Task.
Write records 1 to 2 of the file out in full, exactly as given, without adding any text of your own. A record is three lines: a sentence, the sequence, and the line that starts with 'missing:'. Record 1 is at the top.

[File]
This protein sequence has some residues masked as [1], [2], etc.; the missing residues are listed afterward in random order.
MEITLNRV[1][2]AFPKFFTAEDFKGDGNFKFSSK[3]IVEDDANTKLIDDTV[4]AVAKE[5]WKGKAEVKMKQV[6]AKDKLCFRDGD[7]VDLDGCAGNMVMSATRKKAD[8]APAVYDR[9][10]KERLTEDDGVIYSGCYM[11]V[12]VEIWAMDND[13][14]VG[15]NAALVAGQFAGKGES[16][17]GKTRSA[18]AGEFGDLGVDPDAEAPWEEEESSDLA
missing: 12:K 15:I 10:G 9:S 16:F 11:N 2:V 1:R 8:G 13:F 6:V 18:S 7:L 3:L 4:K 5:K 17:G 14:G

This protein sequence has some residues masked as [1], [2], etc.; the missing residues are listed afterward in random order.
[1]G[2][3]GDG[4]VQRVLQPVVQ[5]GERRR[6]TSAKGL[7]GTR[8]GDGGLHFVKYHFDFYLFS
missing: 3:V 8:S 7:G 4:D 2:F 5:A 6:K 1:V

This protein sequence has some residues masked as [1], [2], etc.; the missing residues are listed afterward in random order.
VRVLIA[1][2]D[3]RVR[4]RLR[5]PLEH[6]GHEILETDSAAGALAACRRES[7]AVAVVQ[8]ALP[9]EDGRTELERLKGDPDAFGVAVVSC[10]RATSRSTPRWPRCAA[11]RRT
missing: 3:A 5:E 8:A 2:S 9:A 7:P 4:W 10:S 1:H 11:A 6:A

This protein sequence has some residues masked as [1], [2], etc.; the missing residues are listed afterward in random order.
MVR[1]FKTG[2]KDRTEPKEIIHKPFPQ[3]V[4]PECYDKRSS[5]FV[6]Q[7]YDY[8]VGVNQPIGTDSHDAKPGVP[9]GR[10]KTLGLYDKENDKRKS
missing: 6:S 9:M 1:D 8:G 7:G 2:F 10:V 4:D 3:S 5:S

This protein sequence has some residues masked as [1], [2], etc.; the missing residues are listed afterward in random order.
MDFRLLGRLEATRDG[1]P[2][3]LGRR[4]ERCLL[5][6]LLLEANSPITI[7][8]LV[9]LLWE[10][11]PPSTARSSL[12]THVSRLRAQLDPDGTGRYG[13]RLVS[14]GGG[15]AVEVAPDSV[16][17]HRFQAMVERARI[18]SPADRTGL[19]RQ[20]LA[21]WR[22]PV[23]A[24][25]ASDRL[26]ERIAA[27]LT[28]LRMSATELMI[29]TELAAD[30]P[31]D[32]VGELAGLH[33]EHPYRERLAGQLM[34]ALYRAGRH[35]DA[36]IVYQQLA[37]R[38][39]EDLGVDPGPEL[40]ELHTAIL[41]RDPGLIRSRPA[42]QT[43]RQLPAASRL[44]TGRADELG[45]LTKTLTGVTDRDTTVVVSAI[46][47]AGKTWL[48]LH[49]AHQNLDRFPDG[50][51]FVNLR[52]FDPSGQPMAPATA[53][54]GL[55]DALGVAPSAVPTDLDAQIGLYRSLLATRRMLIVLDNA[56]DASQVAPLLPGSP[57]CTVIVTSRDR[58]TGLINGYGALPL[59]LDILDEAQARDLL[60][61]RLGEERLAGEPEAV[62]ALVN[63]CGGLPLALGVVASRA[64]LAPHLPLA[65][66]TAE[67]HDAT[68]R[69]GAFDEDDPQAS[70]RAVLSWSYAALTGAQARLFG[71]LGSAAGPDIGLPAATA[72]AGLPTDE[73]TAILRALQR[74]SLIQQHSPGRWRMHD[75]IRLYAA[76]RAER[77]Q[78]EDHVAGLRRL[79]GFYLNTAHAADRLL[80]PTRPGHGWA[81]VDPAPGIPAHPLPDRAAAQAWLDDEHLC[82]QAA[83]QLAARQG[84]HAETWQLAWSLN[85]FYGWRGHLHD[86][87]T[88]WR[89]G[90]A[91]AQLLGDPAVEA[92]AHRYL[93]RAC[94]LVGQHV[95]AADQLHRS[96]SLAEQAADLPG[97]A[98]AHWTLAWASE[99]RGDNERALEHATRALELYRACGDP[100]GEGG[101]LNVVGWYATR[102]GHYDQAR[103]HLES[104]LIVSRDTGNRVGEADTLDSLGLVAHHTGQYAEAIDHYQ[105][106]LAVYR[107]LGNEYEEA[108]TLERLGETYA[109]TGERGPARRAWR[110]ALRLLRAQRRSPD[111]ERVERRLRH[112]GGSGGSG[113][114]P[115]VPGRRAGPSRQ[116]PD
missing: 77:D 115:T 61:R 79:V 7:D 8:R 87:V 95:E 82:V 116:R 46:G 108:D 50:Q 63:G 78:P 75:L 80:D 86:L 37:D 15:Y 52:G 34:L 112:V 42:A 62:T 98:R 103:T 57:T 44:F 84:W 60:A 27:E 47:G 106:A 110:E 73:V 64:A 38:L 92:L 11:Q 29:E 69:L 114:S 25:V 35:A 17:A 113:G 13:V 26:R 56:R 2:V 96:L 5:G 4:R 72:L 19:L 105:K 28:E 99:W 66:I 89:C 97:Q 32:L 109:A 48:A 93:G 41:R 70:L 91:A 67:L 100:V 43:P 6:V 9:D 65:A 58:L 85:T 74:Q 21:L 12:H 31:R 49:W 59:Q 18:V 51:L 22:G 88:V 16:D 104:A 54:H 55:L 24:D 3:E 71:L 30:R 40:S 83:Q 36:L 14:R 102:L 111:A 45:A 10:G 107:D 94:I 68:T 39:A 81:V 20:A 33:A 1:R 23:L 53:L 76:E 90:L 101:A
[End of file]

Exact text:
This protein sequence has some residues masked as [1], [2], etc.; the missing residues are listed afterward in random order.
MEITLNRV[1][2]AFPKFFTAEDFKGDGNFKFSSK[3]IVEDDANTKLIDDTV[4]AVAKE[5]WKGKAEVKMKQV[6]AKDKLCFRDGD[7]VDLDGCAGNMVMSATRKKAD[8]APAVYDR[9][10]KERLTEDDGVIYSGCYM[11]V[12]VEIWAMDND[13][14]VG[15]NAALVAGQFAGKGES[16][17]GKTRSA[18]AGEFGDLGVDPDAEAPWEEEESSDLA
missing: 12:K 15:I 10:G 9:S 16:F 11:N 2:V 1:R 8:G 13:F 6:V 18:S 7:L 3:L 4:K 5:K 17:G 14:G

This protein sequence has some residues masked as [1], [2], etc.; the missing residues are listed afterward in random order.
[1]G[2][3]GDG[4]VQRVLQPVVQ[5]GERRR[6]TSAKGL[7]GTR[8]GDGGLHFVKYHFDFYLFS
missing: 3:V 8:S 7:G 4:D 2:F 5:A 6:K 1:V